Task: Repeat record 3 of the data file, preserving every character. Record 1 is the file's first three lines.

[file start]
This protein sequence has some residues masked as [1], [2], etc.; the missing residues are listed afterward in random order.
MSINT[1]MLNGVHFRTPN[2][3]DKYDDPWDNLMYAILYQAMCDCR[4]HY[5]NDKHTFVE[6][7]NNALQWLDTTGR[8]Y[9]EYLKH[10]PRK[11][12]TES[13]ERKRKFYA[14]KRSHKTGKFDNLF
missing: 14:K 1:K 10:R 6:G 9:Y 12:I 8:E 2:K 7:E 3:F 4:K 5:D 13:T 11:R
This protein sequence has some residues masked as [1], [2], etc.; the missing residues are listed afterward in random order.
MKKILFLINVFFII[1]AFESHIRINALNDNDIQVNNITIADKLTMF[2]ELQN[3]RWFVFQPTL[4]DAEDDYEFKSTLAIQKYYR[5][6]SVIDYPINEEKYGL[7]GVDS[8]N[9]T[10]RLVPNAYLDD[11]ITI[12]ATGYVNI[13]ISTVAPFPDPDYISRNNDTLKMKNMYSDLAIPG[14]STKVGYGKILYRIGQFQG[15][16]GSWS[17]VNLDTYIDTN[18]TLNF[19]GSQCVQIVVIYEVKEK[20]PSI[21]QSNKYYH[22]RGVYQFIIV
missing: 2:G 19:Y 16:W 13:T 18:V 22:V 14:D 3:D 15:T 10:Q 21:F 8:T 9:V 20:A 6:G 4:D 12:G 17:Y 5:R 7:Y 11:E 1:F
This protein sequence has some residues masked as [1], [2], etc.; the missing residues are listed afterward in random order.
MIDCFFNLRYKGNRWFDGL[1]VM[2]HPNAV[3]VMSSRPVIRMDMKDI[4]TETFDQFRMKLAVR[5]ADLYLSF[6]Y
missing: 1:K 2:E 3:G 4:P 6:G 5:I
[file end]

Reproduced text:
This protein sequence has some residues masked as [1], [2], etc.; the missing residues are listed afterward in random order.
MIDCFFNLRYKGNRWFDGL[1]VM[2]HPNAV[3]VMSSRPVIRMDMKDI[4]TETFDQFRMKLAVR[5]ADLYLSF[6]Y
missing: 1:K 2:E 3:G 4:P 6:G 5:I